We built a house on an acre of land in 1961. On the property was a beautiful Paulownia tree some 20 feet tall. We lived there for 22 years and never experienced any instance of unwanted reproduction. I recently returned there during an open house. The tree is still there, with no proliferation . I loved the huge heart shaped leaves, purple flowers, the fragrance and lovely grey bark. Three times Ive found paulownia in woods and tried to propagate them from seeds unsuccessfully.

by Kar on Ecosystem Gardening
Much needed

In San Antonio we need any tree that will survive desert conditions and provide shade in our extreme drought conditions. Living in an area that is consistently under water restrictions- this tree thrives and provides an environment and shade where we can enjoy the outdoors in our 105 degree temps. It also provides some much needed shade and relief to our garden that would be burnt and cooked from the sun if left to 24 hour sun access. In our area Cedar trees cause never ending problems with severe allergies (cedar fever etc) and taking over any vegetation. The only downfall I see in this tree is that the root system is shallow which does help in some areas of San Antonio where you only have 5-12 inches of soil on top of 10 ft of limestone.. however in a storm can cause larger and more mature trees to become uprooted. Just be sure to plant away from structures.

by RODNEY on Ecosystem Gardening

I have one in my back yard. It grew to a nice sized shade tree in a few years. It's beautiful, no roots on the ground. Never been a problem.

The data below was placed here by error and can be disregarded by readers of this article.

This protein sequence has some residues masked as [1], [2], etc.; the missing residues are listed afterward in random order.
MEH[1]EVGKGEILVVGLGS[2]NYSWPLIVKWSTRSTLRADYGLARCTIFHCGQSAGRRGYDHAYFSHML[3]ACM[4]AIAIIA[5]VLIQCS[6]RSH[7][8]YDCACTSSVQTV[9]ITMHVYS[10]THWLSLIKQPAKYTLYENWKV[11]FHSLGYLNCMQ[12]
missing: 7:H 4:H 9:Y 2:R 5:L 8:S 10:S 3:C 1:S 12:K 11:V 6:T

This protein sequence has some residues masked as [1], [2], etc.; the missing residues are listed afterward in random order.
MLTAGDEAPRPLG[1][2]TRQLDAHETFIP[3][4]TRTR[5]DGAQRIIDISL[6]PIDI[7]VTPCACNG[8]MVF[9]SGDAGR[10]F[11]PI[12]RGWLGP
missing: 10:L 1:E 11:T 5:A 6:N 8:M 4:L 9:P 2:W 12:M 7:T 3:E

by S Wahl on Ecosystem Gardening
Stay away from thse trees.

I cut down three of these trees in my backyard. Between grass mowings, new shoots are coming out of the ground all along the root system 30 to 50 feet from the stump. The pieces I cut up for firewood are sprouting new shoots. The stump is sprouting new shoots. The roots grow near the surface and cutting the lawn is like riding over rumble strips. Hate those trees.

by S Wahl on Ecosystem Gardening
Stay away from thse trees.

I cut down three of these trees in my backyard. Between grass mowings, new shoots are coming out of the ground all along the root system 30 to 50 feet from the stump. The pieces I cut up for firewood are sprouting new shoots. The stump is sprouting new shoots. The roots grow near the surface and cutting the lawn is like riding over rumble strips. Hate those trees.

by Maureen on Ecosystem Gardening
Not all varieties of Paulownia are invasive

I agree with others who opine this article lacks accuracy re Paulownia tree. For example, the elongata variety are not invasive.

by John Tompkins on Ecosystem Gardening
Really!

To blame a tree that was brought here by Humans is just wrong. This tree wouldn't be a problem if people didn't take it from it's native land. Humans are the problem with Nature, Nature had it all under control. Funny, this was written by the most invasive species on the planet!

by Catherine Danielson on Ecosystem Gardening
One cultivar is invasive, others are not!

I am sure this review is well meant. However, it is VERY misleading. Paulownia tomentosa is invasive. Paulownia elongata is not. Unfortunately, P. tomentosa has given all cultivars of this tree a bad name. Paulownia elongata is sterile and will not spread seedlings. You just need to be sure you plant it 10 feet away from house foundations, driveways, and sidewalks. You can then enjoy this great, fast-growing trree. This kind of misinformation is the reason why Paulownia elongata is so difficult to find from reputable sellers. This site should know better than to spread incorrect information.